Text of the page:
WASHINGTON - Women from across the United States battled Sunday for the traditional Miss USA crown, and in the end, it was ex-tae kwon do teacher Nia Sanchez of Nevada who took it home.
Asked if she needed any pageant protection, the 24-year-old martial arts champion joked: "I appreciate the security we have. But I feel confident." Sanchez so excelled at tae kwan do that she was a teacher as a teenager.
A total of 51 contestants from each US state plus the District of Columbia squared off in the pageant's gown, swimsuit and interview segments in Baton Rouge, Louisiana.
The old-school competition style - redolent of high heels, sequins and mascara - may be the bane of feminists.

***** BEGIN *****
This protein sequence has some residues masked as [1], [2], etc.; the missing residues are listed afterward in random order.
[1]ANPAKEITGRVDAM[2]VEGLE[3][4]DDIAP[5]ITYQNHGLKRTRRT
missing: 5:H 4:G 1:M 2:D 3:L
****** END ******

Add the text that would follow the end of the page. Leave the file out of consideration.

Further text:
But it also remains a guilty pleasure for millions of television viewers, ratings show.
In addition, it includes scholarship money so that studies remain on the horizon for the winner.
One contestant intriguingly portrayed herself as someone who overcame devastating school bullying - in part by becoming an excellent ice hockey player, a sport not often favored by girls.
Another contestant, Miss New Jersey USA Emily Shah, 18, is the daughter of a mother from the United States and a father from India. She grew up with her grandparents, speaks fluent Hindi and Gujarati, and dreams of a crossover Hollywood/Bollywood career.
The Miss USA pageant, which dates from 1952, selects the US contestant for the Miss Universe pageant. Both contests are owned by American real estate tycoon Donald Trump, who watched and waved.
Country duo Florida Georgia Line, rapper Nelly and Mexican pop band Camila provided musical entertainment for the extravaganza.